Now granted, not every disagreement is a matter of fellowship. There are some positions that some take with regard to the Holy Spirit that clearly are false doctrines and need to be opposed, but  sometimes a difference of opinion is just that: A difference of opinion, and we ought never to bind our differences of opinions.

Some of the opinions that this writer disagrees with are held by men this writer respects and trusts to be sound preachers. We just don’t see eye to eye. In the end we’ll find out who’s right when we get to Heaven. Still, one can only write about what he knows and believes; others can write their own takes on the subject.

Without further ado, consider the verses that help shed light on the meaning behind this Bible topic. There are six primary sections of text to consider, spread across chapters of Matthew, John and Acts.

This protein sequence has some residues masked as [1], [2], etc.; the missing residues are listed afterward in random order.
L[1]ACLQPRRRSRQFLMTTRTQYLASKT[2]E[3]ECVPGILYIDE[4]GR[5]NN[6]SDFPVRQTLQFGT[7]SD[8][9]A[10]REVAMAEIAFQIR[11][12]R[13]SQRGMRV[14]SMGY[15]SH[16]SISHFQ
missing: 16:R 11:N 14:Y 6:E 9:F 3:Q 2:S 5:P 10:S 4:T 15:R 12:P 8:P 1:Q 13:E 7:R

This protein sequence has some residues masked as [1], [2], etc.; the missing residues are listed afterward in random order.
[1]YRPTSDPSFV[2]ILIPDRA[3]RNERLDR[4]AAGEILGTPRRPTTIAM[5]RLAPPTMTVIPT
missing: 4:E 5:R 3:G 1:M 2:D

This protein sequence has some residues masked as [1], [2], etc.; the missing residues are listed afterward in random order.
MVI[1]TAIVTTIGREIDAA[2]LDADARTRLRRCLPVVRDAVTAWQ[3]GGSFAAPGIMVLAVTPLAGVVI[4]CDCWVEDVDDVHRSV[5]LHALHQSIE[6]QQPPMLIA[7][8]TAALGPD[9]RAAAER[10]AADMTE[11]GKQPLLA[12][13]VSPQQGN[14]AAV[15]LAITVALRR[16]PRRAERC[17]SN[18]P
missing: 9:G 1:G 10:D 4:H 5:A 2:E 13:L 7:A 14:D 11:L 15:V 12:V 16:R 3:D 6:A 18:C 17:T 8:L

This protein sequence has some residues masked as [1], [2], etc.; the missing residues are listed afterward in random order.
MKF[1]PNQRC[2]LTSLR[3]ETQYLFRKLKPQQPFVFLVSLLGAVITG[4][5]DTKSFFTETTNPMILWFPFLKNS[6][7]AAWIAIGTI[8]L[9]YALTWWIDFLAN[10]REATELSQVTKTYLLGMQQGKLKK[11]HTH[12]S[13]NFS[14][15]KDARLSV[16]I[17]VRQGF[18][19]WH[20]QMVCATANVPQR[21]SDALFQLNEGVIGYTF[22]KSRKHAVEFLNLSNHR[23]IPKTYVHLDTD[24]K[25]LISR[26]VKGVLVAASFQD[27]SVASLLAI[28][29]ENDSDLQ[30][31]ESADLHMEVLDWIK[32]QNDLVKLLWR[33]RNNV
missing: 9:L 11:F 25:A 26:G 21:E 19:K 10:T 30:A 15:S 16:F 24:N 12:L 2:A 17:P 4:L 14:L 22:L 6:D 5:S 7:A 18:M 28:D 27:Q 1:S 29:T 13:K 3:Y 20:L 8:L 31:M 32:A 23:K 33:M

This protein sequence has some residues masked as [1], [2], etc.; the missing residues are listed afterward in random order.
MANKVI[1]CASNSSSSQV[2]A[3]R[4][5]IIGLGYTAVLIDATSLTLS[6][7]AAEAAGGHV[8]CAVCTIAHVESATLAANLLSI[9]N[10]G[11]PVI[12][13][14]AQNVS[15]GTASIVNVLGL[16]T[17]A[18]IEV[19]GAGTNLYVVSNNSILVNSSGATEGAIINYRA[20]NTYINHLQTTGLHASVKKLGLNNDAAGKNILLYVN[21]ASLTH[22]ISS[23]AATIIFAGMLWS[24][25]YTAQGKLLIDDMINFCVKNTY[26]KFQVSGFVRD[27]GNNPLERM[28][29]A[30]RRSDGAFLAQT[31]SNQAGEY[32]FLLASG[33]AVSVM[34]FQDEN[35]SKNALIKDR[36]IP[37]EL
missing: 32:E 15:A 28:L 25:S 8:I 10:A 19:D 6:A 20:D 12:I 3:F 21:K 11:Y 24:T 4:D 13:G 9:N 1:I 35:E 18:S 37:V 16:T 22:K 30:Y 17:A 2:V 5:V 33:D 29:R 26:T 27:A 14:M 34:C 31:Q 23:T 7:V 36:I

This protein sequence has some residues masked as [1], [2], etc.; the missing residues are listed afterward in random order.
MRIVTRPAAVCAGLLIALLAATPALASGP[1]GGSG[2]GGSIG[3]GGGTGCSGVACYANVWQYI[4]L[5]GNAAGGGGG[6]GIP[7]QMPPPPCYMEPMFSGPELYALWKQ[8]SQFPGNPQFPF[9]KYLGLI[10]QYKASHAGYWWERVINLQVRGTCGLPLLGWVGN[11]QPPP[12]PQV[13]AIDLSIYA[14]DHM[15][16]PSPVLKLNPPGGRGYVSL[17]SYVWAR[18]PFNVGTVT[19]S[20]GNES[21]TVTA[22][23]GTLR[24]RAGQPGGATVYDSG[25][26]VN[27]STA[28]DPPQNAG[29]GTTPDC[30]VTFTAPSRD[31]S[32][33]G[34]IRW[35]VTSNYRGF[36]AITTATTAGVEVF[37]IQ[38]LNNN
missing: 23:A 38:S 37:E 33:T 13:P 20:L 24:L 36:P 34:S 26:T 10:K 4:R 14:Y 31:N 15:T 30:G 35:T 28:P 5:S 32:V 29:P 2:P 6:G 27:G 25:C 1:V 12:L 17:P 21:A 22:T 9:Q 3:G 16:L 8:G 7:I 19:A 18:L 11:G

I indeed baptize you with water unto repentance: but he that cometh after me is mightier than I, whose shoes I am not worthy to bear: he shall baptize you with the Holy Ghost, and with fire:

Whose fan is in his hand, and he will throughly purge his floor, and gather his wheat into the garner; but he will burn up the chaff with unquenchable fire.
(Matthew 3:11-12)

The first section of scripture might seem unrelated, but the payoff to these words of John the Baptist will come later in the study. For now, let’s consider what John is NOT talking about.

Some religious people have misunderstood and misapplied John’s words in v11 as a prophesy related to God’s people – Christians.   While it’s true that some of what John is saying is applicable to God’s children, some of what he’s saying is not.